Sunday, July 31, 2011

Jane's Island and Chincoteague

Years and years and years ago, before we were even considering growing to adulthood, Alexis and I went to Jane's Island State Park. The park is on the southwestern-most tip of the DelMarVa peninsula. It has about 30 miles of calm, wide paddling trails that wander through reedy, wildlife-filled marshland.

I vividly remember the first time we drove down Route 413 to Crisfield, Maryland (that's right, we named our dog after the town). It was early morning, and the world around us was misted and green. The road dropped away on either side into wide, sluggish ditches, and peeling paint whistle-stop towns flicked by. We were there with a Kayak group out of Pittsburgh (this was the infamous trip where I got stuck, upside-down, in the water while practicing wet exits), and that night a hurricane moaned and swam its way through the tall pines surrounding our small green Eureka tent. In the morning, we found a tree frog had taken refuge under our rain fly - stickily balancing on the end of the ridge pole. We carefully removed him and went body-surfing in the storm surge.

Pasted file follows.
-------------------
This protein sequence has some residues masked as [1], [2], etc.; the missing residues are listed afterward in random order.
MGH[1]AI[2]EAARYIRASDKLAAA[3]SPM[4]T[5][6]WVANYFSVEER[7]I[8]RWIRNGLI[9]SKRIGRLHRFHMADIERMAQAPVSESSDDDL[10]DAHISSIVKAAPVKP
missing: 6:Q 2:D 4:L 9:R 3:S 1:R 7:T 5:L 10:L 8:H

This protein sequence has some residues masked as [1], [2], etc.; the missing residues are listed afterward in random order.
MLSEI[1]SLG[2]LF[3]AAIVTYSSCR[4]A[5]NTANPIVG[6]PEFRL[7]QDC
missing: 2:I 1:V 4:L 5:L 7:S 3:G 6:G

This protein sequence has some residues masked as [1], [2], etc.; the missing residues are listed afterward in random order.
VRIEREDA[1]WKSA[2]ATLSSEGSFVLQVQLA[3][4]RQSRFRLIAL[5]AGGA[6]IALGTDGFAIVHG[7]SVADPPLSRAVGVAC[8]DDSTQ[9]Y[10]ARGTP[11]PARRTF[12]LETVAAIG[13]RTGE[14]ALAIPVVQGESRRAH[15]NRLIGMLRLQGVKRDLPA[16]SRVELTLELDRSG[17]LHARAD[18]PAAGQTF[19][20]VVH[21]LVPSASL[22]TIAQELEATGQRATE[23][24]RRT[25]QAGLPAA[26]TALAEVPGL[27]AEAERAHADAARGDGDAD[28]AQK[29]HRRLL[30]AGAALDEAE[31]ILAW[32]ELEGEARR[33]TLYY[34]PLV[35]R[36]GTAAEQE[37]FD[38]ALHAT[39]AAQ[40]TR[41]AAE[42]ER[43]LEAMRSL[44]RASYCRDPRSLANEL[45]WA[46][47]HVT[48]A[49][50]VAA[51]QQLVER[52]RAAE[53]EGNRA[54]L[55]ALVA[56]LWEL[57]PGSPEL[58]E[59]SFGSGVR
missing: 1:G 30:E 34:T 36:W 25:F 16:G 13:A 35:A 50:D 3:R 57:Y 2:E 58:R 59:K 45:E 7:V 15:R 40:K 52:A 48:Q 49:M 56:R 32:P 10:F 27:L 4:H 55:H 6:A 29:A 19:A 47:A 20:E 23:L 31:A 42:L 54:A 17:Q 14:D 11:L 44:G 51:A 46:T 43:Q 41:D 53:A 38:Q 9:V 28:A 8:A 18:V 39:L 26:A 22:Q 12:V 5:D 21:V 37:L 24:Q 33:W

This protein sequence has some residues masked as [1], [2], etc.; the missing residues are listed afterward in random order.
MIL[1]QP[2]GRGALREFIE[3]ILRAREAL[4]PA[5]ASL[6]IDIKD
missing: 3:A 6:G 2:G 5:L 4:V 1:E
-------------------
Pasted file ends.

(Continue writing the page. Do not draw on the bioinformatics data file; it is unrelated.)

We went as often as we could, then, from Pittsburgh. We even tried it a few times from Ann Arbor but the trip was too long, and honestly, we just got too sad. So it was with great momentous-ness-pomp-osity that we loaded our two trusty craft onto the truck and headed east to Annapolis and over the bridge.

We were on the water for 8 hours Thursday and 8 hours Friday. We are sizzled messes, but if we were there now, I'd have been on the water all day yesterday and ready for more today. This is due, in large part, to my lovely new undercarriage: Bluebelle (a SurfTec rigid SUP).

The water in Jane's Island was pretty flat, with a moderate current. I spent a lot of the trip paddling on my knees (an acceptable form, even if it is a stand-up paddleboard) not because of the footing but because the sheer number of sea nettles made me a bit nervous about pitching in.

The next day, on the open ocean, I got a lot of practice keeping my footing over waves and chop:

Not that I didn't go ass over teakettle many, many times...but that's the best part! One second you're fighting to stay atop this rocking and diving platform, and the next second, you're in the warm and wonderful ocean. What's better than that?

Actually, dolphins are better than that. Three pods passed as close as 15 feet from us. We heard them breath, we could identify the babies, and we observed them playing. Incredible.

Our paddle on Friday was much longer than we had thought, mostly because we didn't bother to read the map, but also because I was poling an eleven-foot dinner plate through three-foot chop and significant wind. We went about six miles , and 3.5 hours without stopping. Extreme.